Running Head: UNIT 1. ASSIGNMENT 1: MICROBIOLOGY IN THE NEWS
Unit 1. Assignment 1: Microbiology in the News
December 15, 2014
ITT Technical Institute
There is a team of researchers, Neurobiologist Ryan Watts and his colleagues at the biotechnology company Genentech in South San Francisco, who has discovered a way to move anti-bodies through the blood brain barrier by transferrin in monkeys. This could one day be used to help prevent Alzheimer’s. One of the major issues with treatment for Alzheimer’s has been the ability to get the medication passed the blood brain barrier via the blood stream, this may just be the solution. The blood brain barrier is the body’s way of keeping pathogens out of the central nervous system. This barrier only lets certain substances in by attaching to proteins through a process of transferrin. The research has found a way to trick transferrin into carrying an antibody with two ends. One end binds loosely to transferrin and uses the protein to transport itself into the brain. Once inside the brain, it releases a chemical that targeted an enzyme that is responsible for the production of amyloid-β, the buildup of which is behind the plague that causes Alzheimer's disease. The researcher’s report that in tests with monkey’s and mice, administration of the antibodies reduced amyloid-β levels by 50 percent and didn't appear to cause any harm to blood cells, a problem that had occurred in earlier efforts. While the project so far has proved successful, it's still not known if the approach will work in humans, however, because monkeys don't develop Alzheimer's disease or experience a buildup of amyloid plaque the way humans do. More testing will have to be done before trials in humans can be started.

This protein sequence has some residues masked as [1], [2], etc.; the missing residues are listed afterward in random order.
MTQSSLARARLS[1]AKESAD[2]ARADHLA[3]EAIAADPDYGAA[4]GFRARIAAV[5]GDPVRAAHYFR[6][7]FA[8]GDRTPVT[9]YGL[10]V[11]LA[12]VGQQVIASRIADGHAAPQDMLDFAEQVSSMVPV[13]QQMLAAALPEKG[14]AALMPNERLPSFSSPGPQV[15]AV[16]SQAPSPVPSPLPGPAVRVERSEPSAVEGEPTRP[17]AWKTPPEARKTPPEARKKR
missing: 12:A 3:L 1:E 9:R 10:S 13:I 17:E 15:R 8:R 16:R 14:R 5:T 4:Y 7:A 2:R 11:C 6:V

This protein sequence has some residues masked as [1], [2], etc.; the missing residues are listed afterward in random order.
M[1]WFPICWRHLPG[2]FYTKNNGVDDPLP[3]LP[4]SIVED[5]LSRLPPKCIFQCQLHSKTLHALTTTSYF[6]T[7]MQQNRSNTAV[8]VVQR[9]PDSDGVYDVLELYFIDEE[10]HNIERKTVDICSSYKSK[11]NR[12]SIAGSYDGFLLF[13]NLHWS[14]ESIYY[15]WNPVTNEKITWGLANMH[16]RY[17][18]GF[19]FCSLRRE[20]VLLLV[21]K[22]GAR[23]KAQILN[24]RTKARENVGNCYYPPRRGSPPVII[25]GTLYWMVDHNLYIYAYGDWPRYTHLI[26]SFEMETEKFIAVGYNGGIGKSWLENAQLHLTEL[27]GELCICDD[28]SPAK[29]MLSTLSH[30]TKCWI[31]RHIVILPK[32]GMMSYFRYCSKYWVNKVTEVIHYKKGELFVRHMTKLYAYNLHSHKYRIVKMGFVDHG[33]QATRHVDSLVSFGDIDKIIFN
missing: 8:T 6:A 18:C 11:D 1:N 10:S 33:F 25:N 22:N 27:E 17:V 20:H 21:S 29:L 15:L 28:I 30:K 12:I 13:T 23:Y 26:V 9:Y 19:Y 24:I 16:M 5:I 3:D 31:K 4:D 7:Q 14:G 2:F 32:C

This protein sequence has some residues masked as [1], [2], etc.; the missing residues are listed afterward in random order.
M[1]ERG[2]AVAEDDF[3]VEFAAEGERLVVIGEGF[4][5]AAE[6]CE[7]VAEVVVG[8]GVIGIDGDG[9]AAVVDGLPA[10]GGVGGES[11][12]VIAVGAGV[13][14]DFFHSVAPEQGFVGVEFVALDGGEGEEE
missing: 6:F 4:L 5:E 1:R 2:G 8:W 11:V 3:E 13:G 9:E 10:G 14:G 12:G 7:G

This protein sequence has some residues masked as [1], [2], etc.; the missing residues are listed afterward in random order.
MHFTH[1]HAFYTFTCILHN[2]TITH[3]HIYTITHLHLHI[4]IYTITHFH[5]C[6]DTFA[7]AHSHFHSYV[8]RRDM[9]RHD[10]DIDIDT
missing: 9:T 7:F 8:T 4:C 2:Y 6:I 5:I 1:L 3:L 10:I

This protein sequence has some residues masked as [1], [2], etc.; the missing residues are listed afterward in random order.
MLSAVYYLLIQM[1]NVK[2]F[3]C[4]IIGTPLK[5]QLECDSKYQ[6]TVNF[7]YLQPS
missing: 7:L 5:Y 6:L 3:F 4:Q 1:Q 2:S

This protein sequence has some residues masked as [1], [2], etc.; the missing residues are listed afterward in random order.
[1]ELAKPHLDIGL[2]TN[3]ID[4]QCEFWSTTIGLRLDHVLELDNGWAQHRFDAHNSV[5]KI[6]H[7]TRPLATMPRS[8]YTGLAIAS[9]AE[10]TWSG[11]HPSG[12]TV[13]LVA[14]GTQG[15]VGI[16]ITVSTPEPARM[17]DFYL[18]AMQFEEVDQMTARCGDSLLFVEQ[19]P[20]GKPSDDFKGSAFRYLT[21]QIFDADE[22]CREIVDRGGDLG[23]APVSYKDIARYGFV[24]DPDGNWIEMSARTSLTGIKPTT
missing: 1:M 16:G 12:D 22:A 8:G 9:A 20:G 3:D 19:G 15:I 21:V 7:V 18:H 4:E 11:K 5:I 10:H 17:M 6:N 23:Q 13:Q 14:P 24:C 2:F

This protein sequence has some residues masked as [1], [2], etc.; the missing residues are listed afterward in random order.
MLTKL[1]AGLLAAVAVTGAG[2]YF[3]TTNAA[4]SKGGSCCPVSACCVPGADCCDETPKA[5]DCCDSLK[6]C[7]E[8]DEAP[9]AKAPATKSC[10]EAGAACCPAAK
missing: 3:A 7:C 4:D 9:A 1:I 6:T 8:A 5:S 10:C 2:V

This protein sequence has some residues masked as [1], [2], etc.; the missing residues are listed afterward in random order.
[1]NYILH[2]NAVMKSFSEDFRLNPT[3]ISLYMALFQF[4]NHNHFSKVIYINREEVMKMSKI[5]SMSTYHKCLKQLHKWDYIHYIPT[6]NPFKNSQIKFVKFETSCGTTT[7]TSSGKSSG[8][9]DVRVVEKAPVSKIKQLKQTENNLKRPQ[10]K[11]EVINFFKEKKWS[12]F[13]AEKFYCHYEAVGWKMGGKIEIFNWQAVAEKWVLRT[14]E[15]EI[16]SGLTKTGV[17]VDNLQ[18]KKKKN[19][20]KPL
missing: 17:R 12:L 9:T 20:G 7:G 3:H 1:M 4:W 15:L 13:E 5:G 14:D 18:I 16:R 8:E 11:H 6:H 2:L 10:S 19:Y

When first tested in 2011 on monkeys one injection of the anti-body knocked out 47% of the amyloid concentrations in the brain. Then the project was set back in 2013, when the researchers...